You will probably be tempted to visit South Africa during your trip to Botswana, and we don’t blame you. Botswana is perhaps the sub-Saharan extension of South Africa. Tourists are often torn between the two countries on their travels but you’re best going to both in order to pick your favourite. South Africa is a friendly multi-cultural nation- an image boosted massively from hosting the football World Cup in 2010. South Africa is certainly diverse. There are eleven languages, five racial groups and the country is so steeped in cultural importance it has three capital cities. But where do you go and what you hope to see when visiting?
In Cape Town
The Table Mountain and Table Mountain national park sits on top of the peninsula. You can’t miss it. Many tourists abseil or zip-wire off the mountain top. The less adventurous might choose to have a picnic on The Cape of Good Hope. Boat trips are available to the islands just off the coast. Nelson Mandela was famously an inmate at the prison on Robben Island. The prison is now a museum open to the public. Cape Town’s nature trails, water sports, fine dining and vineyards make it the best city in South Africa for holidaymakers of all ages to visit.
Nelson Mandela’s inauguration was held at the Union Buildings in Pretoria. The national natural history museum, Transvaal Museum, in central Pretoria is another wonderous architectural delight with grandiose gardens surrounding it. Aside from government buildings, the National Zoological Gardens of South Africa is a stunning, must-see area with all the wildlife the country has to offer, including area dedicated to the preservation of endangered species. You can also go hiking or cycling at Groenkloof Nature Reserve while you observe the wildebeest, zebra and other native animals.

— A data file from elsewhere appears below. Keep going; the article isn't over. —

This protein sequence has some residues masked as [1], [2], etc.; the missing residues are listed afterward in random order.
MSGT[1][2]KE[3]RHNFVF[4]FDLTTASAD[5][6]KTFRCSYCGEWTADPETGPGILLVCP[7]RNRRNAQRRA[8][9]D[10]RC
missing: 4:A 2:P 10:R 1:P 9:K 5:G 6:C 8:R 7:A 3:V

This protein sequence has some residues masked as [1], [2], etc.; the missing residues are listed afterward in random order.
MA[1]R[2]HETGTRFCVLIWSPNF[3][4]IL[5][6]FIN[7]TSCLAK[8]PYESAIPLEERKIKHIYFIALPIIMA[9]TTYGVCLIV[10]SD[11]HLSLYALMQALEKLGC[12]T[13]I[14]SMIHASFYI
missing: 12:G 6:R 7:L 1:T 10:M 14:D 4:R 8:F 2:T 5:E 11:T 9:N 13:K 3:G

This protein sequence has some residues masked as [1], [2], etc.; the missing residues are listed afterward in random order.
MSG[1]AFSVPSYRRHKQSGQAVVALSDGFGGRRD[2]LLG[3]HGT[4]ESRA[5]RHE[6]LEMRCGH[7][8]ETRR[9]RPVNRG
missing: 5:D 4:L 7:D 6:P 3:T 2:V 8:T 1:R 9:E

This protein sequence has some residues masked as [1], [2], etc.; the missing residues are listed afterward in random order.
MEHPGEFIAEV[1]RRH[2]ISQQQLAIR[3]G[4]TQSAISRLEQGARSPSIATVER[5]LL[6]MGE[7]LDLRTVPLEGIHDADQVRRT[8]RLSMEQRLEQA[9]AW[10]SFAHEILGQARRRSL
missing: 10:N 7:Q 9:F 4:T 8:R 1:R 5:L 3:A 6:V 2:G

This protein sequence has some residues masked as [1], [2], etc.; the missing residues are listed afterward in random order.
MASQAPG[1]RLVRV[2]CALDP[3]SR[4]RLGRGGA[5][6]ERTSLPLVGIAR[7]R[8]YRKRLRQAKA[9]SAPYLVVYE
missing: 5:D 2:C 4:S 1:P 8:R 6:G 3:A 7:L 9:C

The ‘City of the Roses’ is known as such due to the Mangaug Rose Festival every October. You won’t miss it if you go to the city during the festival, as thousands of roses are paraded around the city. If flowers are your thing, the Free State National Botanical Gardens show off some of the finest scenic views. South African history is celebrated in the National Museum, where you can plot the progression of racial equality and the collapse of Apartheid in the early 1990’s. Nelson Mandela features heavily as legend who contributed towards the freedom of the Black community. Colours combine in the Oliewenhuis Art Museum.
You’ll see a combination of old and new South Africa. Soccer City Stadium was renovated to become the main venue for the 2010 World Cup. At 94,736 seats, it’s the largest sports stadium in South Africa. Also here, is the Apartheid Museum which pays tribute to the struggles of Black men and women in the country’s past. The Cradle of Humankind are World Heritage listed caves containing primate fossils and rich wildlife. Younger travellers may prefer the shopping and nightlife of the Inner City, or Gold Reef theme park.